The Covid-19 pandemic has thrown public transportation into chaos.
Sporadic stay-at-home orders and general fear of public spaces have undermined the missions and finances of agencies in North America and Europe. In the US, where Congress is considering offering less than half of the funding that transit groups have requested, the situation looks especially grim, and many major systems are teetering on the edge of a death spiral.
It is unclear how long it will take ridership to recover or if remote-work trends will fundamentally and permanently alter commuting.
“This is a deeper and stranger challenge than we’ve ever faced before,” Beth Osborne, director of Transportation for America, recently told City Monitor. “This is a new kind of emergency.”
It’s impossible to say what the coming years will look like because there’s no neat, analogous experience with which to compare this pandemic. The 1918 flu was too long ago, and many cities did not have the scale of transit infrastructure they enjoy today. And public-health awareness and official countermeasures were far less robust than they are now.
The SARS epidemic of 2003 was bottled up in a handful of cities, in large part because policymakers were able to successfully act to contain it. Nonetheless, it is the most – perhaps the only – relevant example that can be drawn upon when looking at the effects of a respiratory epidemic on mass transit ridership.
Despite the fact that the 2003 SARS outbreak was so much more limited in scope, both spatially and temporally, than the current pandemic, it is worth zeroing in on some of the cities that suffered the most during those months: Hong Kong, Taipei and Beijing.
Planning and transportation experts say that a number of habits acquired by both passengers and agencies had serious staying power after the SARS outbreak. Most notably, masks became a widespread accoutrement in many cities that were wracked by the contagion, and they continued to be a fixture of transit ridership to an extent that many residents did not need a reminder when the Covid-19 pandemic began.
“Individual behaviour change definitely sustained after SARS, so wearing masks is not mocked after that,” says Yan Song, director of the Program on Chinese Cities at the University of North Carolina at Chapel Hill. “Especially in Taipei and Hong Kong, people began to have this habit of putting a mask in their bag, and [before boarding] they put it on.”
But Song says the measures city governments implemented to attract riders back to mass transit, some of them quite expensive, also persisted. More intensive cleaning regimens were implemented, better ventilation was installed, and trains were run more frequently to ensure they weren’t overcrowded.
Many of these policy changes required extra funding, which of course took an additional toll, as systems were getting less from fare revenues than before.
“The downside of that is, it will increase the cost of running the system,” says Song. “If you’re increasing the frequency, you’re increasing the cost. Then that further adds to the budget deficit.”
Month-to-month data for Hong Kong and Taipei unsurprisingly shows dramatic declines in public-transport ridership during the worst of the outbreak. (One study of Taipei found that 1,200 subway users were lost for each new SARS case reported by the news media.) But notably, ridership did not return quickly after the crisis. In Taiwan, it took roughly half a year for ridership to approach normal levels again, even though the peak of the virus there lasted only a month and just 668 people (out of a population of over 22 million) were infected.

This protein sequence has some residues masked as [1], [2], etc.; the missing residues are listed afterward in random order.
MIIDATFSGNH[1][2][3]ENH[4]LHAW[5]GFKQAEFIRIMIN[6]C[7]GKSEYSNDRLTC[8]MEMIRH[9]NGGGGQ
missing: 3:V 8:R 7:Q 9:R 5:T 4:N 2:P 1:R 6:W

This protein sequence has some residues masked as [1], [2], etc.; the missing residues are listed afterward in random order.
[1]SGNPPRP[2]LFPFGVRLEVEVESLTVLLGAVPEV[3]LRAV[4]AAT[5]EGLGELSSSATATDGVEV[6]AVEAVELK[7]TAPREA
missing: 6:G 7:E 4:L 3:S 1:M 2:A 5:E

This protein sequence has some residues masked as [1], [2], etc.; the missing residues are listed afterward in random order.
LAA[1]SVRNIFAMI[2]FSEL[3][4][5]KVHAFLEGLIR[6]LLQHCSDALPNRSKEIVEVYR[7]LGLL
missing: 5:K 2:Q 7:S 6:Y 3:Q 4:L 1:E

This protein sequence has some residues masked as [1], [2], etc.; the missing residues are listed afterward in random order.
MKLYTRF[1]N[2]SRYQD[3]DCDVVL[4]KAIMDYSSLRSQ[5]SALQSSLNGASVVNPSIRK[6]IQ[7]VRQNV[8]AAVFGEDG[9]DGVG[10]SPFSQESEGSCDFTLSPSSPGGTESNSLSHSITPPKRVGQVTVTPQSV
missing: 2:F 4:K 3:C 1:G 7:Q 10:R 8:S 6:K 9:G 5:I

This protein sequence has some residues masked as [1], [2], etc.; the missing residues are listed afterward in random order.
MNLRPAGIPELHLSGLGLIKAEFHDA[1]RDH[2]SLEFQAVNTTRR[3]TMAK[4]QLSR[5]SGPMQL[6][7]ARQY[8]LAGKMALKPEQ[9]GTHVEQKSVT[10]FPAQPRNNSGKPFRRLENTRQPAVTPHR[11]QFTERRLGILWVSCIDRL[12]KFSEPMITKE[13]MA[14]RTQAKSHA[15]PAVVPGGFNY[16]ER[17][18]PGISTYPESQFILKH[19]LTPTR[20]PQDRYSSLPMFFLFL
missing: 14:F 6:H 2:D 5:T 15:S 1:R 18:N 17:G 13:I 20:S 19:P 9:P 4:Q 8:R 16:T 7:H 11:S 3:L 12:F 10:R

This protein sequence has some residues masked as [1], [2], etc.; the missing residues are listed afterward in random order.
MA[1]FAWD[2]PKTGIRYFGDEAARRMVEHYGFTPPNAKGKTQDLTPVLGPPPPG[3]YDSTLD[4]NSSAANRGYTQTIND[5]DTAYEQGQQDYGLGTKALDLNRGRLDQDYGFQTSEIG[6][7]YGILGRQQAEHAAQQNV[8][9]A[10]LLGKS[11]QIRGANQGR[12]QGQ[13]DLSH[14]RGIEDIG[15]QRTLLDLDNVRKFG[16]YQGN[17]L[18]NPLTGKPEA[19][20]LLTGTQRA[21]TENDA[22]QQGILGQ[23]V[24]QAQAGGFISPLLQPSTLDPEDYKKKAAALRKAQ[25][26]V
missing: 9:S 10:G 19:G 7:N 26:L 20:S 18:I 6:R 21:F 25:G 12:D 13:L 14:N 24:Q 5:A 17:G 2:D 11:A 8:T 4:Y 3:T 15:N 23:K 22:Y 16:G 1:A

Researchers like Monash University’s Graham Currie expect that something similar will happen this time, but with an even longer wait for ridership to return because of how much more widespread the Covid-19 pandemic has become.
Certain types of vehicles will likely see a slower recovery, both because of safety perceptions and because of who tends to ride them.
“Subways and heavy railways will be affected more, because of fears of crowding and being uncomfortable with being locked up in steel tin cans with strangers,” says Currie, who is a professor of transport engineering at the Melbourne school.
He has been conducting research on how transit agencies are coping. Currie notes that in three cities that had done an exceptionally good job of containing the Covid-19 pandemic – Auckland, Oslo and Vienna – none had seen full ridership return. In all of these cases, even when Covid was virtually eliminated from the community, only about 80% of riders came back.
He expects that riders will eventually fully return to transit, especially after congestion and parking gets bad in central cities again. But that could take years. Will there even be functioning transit systems to serve as an alternative when riders try to come back?
Currie says most governments understand that public transit is an essential service that must be provided if their most economically productive cities are to remain functional. Even though US politicians in Washington, DC, are unlikely to supply the public-transit support that the moment calls for, Auckland, Vienna and Oslo (and their respective national governments) are providing that aid now. Back in 2003, Beijing, Taipei and Hong Kong did what they had to do too, and their respective governments did so again in 2020.
“In so many ways, when Covid-19 came along, those cities did the same thing they did in 2003,” said Currie. It wasn’t just mask wearing and other safety measures – they also quickly provided fiscal backing. “They just said, well, subsidies have to keep going for a while. They learned that they have to have mass transit systems; otherwise, they don’t have their cities.”
Jake Blumgart is a staff writer for City Monitor.
Jake Blumgart is a staff writer for City Monitor.